Basilica: The Splendor and the Scandal: Building St. Peter's

Sold by Penguin
11
Free sample

In this dramatic journey through religious and artistic history, R. A. Scotti traces the defining event of a glorious epoch: the building of St. Peter?s Basilica. Begun by the ferociously ambitious Pope Julius II in 1506, the endeavor would span two tumultuous centuries, challenge the greatest Renaissance masters?Michelangelo, Raphael, and Bramante?and enrage Martin Luther. By the time it was completed, Shakespeare had written all of his plays, the Mayflower had reached Plymouth?and Rome had risen with its astounding basilica to become Europe?s holy metropolis. A dazzling portrait of human achievement and excess, Basilica is a triumph of historical writing.
Read more

About the author

R. A. Scotti is the author of two previous works of nonfiction, including Sudden Sea: The Great Hurricane of 1938, and four novels.
Read more
4.2
11 total
Loading...

Additional Information

Publisher
Penguin
Read more
Published on
May 29, 2007
Read more
Pages
336
Read more
ISBN
9781101157817
Read more
Features
Read more
Language
English
Read more
Genres
Architecture / Buildings / Religious
Art / History / General
History / Europe / Renaissance
Read more
Content Protection
This content is DRM protected.
Read more
Eligible for Family Library

Reading information

Smartphones and Tablets

Install the Google Play Books app for Android and iPad/iPhone. It syncs automatically with your account and allows you to read online or offline wherever you are.

Laptops and Computers

You can read books purchased on Google Play using your computer's web browser.

eReaders and other devices

To read on e-ink devices like the Sony eReader or Barnes & Noble Nook, you'll need to download a file and transfer it to your device. Please follow the detailed Help center instructions to transfer the files to supported eReaders.
An introduction to the medieval cathedral, those churches that are regarded as the greatest achievements of medieval architecture. Details their social history, who built them, how they were built, and why. Forty photos and maps help to guide the reader through a narrated tour of these awe-inspiring churches.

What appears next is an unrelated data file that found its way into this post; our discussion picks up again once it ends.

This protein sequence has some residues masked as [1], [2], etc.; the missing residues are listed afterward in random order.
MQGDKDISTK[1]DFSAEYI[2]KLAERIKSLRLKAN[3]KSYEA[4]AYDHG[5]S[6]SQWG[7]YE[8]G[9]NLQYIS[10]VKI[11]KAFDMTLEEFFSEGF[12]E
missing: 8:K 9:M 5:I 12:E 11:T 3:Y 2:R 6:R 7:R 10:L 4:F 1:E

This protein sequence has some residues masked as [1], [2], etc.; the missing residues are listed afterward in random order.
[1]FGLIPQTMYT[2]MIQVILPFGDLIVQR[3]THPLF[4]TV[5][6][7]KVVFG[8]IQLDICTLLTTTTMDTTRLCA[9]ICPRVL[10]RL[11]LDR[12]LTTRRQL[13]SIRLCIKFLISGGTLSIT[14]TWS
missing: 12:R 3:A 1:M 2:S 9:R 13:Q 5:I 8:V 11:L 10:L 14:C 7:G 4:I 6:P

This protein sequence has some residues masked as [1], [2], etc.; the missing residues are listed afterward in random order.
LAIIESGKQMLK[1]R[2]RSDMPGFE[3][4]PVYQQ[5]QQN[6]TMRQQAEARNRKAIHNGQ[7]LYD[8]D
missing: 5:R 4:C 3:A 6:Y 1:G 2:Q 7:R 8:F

When we think of cathedrals, we usually envision the great Gothic Buildings of 12th- and 13th-century Europe. But other than being a large church, a cathedral is neither a specific building type nor specifically medieval. What a makes a large church a cathedral is the presence of a single item of furniture: the chair (in Latin: cathedra) or throne that is the symbol of the ecclesiastical and spiritual authority of a bishop. This book is an introduction to the medieval cathedral, those churches that are usually regarded as among the greatest achievements of medieval architecture.

While cathedrals were often the most prominent urban structure in many European cities, their construction was never a civic responsibility, but remained the responsibility of the clergy in charge of the day to day activities and services. Beginning with an overview of the social history of cathedrals, Clark examines such topics as patrons, builders and artists, and planning and construction; and provides an in-depth examination of the French Cathedral at Reims--a seminal building with significant technological advances, important sculptural programs, a surviving bishop's palace, and other structures. The volume concludes with a series of illustrations, a selection of original texts, and a selected bibliography for further study. A full index is also provided.

©2018 GoogleSite Terms of ServicePrivacyDevelopersArtistsAbout Google|Location: United StatesLanguage: English (United States)
By purchasing this item, you are transacting with Google Payments and agreeing to the Google Payments Terms of Service and Privacy Notice.